But daddy, where are all the bad people buried?

… asked my son recently as we walked around a country churchyard. Well might he wonder. Was this in fact a woman “of uncommon virtues and endowments”? Was that man really “eminently distinguished for his extensive learning, brilliancy of wit, cheerfulness of disposition and unbounded charity”? Of course, tombstone inscriptions do not tell us directly about the dead. They tell us what those still alive saw fit to say about the dead – something quite different. Yet this very triteness and conventionality is a boon for historians, for it shows that we are dealing not with the opinions of this or that individual but the moral commonplaces of the age. Add to this the fact that tombstone inscriptions are distributed thickly across the country and across decades, and we have in them an ideal map of the changing landscape of ethical appraisal. What fossils are to the palaeontologist, tombstone inscriptions might become to the historian of moral attitudes.

This website collects together for the first time memorials of the virtuous dead from churches and cathedrals across England. Each inscription has been photographed and catalogued under various headings — name, profession, date of death, etc. — allowing users to look for individual epitaphs of uncommon interest and/or to identify trends and correlations. Were women more likely to be praised for “tenderness” than men? Was “devotion to duty” a peculiarly late-Victorian ideal? The answer seems to be “yes” in both cases.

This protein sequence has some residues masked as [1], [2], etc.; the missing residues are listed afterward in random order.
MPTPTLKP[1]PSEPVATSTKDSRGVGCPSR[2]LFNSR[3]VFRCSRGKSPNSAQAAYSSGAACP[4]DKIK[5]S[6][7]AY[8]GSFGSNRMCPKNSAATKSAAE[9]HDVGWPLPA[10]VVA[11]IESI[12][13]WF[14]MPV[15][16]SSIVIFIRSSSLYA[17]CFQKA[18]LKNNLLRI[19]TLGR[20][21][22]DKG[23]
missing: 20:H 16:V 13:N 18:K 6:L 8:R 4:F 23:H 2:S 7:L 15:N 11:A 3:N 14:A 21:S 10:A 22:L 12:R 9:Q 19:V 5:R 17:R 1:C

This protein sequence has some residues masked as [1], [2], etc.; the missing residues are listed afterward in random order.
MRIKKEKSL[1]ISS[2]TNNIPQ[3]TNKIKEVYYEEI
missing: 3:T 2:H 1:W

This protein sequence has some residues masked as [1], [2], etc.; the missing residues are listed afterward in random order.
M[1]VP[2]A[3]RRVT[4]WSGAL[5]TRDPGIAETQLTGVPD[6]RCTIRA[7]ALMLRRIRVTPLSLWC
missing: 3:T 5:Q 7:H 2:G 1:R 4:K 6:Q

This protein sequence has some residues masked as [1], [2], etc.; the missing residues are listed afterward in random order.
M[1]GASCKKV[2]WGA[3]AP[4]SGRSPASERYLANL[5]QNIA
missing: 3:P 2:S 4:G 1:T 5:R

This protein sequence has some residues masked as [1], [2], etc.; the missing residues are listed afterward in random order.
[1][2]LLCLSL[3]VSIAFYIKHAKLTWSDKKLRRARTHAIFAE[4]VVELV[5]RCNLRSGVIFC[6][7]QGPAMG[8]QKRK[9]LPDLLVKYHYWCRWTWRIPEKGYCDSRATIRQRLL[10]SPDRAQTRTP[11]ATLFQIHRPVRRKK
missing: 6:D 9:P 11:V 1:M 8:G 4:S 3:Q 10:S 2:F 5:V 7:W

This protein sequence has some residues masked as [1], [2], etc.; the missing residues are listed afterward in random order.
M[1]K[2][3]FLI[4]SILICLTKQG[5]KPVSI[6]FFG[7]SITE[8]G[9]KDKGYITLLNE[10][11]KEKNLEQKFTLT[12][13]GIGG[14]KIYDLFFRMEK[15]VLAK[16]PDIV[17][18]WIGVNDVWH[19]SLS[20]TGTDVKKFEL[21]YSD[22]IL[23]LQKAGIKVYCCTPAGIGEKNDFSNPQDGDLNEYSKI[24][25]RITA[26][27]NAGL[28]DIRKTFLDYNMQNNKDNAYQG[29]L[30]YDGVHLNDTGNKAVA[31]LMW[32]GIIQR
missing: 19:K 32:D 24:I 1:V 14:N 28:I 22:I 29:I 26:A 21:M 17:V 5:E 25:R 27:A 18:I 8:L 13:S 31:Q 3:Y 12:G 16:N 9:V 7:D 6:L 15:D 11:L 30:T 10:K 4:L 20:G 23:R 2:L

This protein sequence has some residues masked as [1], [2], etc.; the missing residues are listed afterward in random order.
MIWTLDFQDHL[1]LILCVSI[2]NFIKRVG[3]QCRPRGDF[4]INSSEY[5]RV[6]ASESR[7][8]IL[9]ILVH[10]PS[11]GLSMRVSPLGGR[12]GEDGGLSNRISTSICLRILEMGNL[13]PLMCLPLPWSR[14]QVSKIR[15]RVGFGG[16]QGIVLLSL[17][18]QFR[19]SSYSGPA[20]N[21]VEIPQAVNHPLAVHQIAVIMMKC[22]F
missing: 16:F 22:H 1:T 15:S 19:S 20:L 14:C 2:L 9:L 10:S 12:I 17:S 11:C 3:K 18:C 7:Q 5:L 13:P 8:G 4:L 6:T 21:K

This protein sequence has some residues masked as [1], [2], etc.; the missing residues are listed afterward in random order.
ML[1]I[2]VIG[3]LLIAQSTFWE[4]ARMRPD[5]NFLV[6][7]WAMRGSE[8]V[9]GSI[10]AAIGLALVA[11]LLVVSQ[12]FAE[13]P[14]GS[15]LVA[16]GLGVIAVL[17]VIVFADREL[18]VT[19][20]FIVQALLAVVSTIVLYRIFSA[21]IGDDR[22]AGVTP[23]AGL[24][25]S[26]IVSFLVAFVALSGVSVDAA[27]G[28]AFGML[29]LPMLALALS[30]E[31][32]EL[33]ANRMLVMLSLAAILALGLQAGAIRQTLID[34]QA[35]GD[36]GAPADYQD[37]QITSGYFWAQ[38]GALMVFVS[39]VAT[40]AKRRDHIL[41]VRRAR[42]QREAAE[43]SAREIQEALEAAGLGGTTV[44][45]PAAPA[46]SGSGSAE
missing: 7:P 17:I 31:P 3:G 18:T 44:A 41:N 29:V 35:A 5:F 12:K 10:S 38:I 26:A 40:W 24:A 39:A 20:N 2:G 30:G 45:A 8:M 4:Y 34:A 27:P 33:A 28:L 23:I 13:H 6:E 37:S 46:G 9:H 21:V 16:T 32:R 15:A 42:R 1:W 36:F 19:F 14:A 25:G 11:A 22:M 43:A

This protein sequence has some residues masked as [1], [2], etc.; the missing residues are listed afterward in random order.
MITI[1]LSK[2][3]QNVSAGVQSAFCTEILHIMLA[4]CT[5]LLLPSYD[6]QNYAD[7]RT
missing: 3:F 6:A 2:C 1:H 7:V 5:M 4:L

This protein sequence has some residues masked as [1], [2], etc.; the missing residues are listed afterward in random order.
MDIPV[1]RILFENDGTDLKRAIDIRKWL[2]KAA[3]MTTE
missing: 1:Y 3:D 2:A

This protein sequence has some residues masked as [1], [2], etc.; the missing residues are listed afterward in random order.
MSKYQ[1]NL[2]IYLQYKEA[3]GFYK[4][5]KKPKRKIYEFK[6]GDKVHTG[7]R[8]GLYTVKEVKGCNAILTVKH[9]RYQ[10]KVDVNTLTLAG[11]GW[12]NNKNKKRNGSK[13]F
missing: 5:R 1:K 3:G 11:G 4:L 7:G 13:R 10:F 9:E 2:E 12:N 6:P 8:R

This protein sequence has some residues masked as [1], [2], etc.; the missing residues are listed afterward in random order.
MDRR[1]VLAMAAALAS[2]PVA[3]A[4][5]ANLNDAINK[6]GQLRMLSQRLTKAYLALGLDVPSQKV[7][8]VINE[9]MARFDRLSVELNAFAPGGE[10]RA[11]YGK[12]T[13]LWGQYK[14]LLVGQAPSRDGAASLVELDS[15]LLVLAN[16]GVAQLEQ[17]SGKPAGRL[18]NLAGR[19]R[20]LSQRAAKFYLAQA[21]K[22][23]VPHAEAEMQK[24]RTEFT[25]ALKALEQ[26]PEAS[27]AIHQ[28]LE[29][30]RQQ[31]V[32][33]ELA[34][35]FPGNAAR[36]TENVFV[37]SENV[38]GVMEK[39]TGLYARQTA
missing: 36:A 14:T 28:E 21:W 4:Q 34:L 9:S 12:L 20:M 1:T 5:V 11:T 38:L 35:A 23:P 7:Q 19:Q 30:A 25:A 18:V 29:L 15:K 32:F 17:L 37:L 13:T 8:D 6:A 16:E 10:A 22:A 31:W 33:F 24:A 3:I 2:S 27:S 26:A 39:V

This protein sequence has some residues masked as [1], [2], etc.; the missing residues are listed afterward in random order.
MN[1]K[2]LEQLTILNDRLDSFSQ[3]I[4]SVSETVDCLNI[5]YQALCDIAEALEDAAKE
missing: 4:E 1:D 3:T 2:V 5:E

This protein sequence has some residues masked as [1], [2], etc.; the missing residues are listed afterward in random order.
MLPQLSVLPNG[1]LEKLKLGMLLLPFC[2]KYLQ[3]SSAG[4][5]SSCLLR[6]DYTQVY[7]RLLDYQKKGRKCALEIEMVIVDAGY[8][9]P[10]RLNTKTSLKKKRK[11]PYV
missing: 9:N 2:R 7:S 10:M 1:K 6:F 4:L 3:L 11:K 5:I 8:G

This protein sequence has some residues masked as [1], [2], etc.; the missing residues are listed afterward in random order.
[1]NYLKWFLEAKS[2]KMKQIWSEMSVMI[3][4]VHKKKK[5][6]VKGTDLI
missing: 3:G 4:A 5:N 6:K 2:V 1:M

Of course, a database of this sort can only hope to be representative, not comprehensive. To date (September 2019), I have collected 338 epitaphs out of a total of thousands. This is already enough for some cautious generalisations. The more records we have, the more certain these generalisations will become. To this end, we invite users to send in images of their own, with a reference to their location.